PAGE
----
Internet use in sub-Saharan Africa is on the rise, supported by growing smartphone ownership and connections to multiple undersea communications cable systems. Broadband uptake grew 34% per year between 2008 and 2015, and penetration is anticipated to reach 80% by 2020, up from 20% in 2015.[1]


The east African coast occupies a strategic position that allows maritime connections between the African continent and the Middle East and Asia. The ports of Mombasa, in Kenya, and Dar es Salaam, in Tanzania, are the most important in the region.

Vital to the economies not only of Kenya and Tanzania, but also to the landlocked neighbouring countries, these ports are connected to their neighbours through a network of roads and railways that allow trade with other east African countries and with the rest of the world.

Rife speculation abounds in Kenya as the debate intensifies over the credibility of the banking sector’s corporate governance structures and overall soundness. Following a turbulent period that witnessed three mid-sized banks fall into receivership since 2015, including the most recent case of Chase Bank this past April, an emerging pattern suggests a possible widespread existence of systemic challenges in the banking sector: questionable governance practices, weak supervision and rampant fraudulent activities.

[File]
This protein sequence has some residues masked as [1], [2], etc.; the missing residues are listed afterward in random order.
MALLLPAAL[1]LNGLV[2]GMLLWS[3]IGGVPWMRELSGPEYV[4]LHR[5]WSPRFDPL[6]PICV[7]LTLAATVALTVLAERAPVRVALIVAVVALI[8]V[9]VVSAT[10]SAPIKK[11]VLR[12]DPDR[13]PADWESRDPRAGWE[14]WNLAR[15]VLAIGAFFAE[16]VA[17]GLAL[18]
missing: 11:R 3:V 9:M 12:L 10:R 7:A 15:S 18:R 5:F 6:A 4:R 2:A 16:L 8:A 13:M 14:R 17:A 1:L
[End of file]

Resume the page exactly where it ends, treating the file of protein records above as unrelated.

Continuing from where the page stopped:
At the end of August, Kenyan President Uhuru Kenyatta shocked the domestic banking sector by signing legislation that imposes limits on bank lending and deposit rates. The amendments peg commercial lending rates at four percentage points above the benchmark Central Bank Rate (CBR), and set interest granted on deposits at a minimum 70% of the CBR. Lending at rates above those prescribed by the new legislation would be considered a criminal offence.

TECHNOLOGY has played, and continues to play, a vital role in the development and advancement of African economies at large. Technology is constantly reinforcing regional trends in business, investment, opportunities and modernisation, which accelerates globalisation in developing countries.




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